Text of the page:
Rhabdornis grandis Salomonsen, 1953.
OTHER COMMON NAMES
English: Long-billed rhabdornis; French: Rhabdornis б long bec; German: Langschnabel-Rhabdornis; Spanish: Trepador Filipino Grande.
This species has an average length of 6.7 in (17 cm) and weighs about 3.3 oz (93 g). The male is larger than the female, but the sexes are similar in coloring, with black or dark brown bills and brown eyes, and olive-gray legs. Upperparts are patterned with gray, brown, black, and white, in characteristic streak patterns. The face has a black mask with white lines above and below. The lower breast and belly are white.
The Cordillera and Sierra Madre on Luzon Island.
Middle-elevation (330–3,300 ft; 100–1,000 m), tropical forest.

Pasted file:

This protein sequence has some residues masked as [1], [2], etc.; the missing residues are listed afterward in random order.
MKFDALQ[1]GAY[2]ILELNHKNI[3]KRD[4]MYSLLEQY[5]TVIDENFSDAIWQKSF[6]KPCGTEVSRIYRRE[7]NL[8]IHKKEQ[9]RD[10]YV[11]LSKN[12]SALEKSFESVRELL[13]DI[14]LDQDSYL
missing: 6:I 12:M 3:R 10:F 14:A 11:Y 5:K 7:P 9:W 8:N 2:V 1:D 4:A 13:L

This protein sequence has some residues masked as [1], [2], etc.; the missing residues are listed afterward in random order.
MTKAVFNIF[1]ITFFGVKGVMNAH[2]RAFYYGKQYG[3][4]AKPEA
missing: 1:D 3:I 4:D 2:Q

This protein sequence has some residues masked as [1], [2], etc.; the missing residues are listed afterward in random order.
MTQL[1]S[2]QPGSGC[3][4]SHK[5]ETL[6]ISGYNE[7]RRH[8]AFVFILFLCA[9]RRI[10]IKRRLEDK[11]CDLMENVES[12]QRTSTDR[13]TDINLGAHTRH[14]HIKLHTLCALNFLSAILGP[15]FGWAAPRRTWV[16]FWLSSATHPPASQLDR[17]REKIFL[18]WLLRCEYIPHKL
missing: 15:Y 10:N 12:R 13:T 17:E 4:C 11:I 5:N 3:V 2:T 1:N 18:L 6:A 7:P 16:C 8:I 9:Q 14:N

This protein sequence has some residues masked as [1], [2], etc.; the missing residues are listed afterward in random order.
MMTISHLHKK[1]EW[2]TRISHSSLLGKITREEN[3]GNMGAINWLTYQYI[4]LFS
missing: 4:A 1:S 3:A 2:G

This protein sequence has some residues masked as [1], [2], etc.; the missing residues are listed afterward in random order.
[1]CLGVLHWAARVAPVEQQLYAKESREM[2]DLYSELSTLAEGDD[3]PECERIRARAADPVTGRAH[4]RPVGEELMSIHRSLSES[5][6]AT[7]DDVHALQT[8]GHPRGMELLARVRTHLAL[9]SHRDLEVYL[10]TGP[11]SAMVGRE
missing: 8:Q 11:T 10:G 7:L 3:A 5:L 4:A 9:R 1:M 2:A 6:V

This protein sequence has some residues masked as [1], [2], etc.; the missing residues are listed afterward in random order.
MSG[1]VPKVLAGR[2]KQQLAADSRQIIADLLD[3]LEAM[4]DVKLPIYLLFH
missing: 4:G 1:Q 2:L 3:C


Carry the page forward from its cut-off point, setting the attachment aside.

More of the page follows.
The greater rhabdornis forages in groups or mixed-species flocks in the upper levels of forests. Greater rhabdornises will often flock with stripe-headed rhabdornises in flowering or fruiting trees.
FEEDING ECOLOGY AND DIET
Forages like other rhabdornis species, hopping and jumping along branches, searching for and eating insects among leaves, bark, and flowers. It will vary its diet with nectar, seeds, and fruit.
Nests in tree holes. Enlarged gonads in May.
Uncommon, but not threatened.
SIGNIFICANCE TO HUMANS
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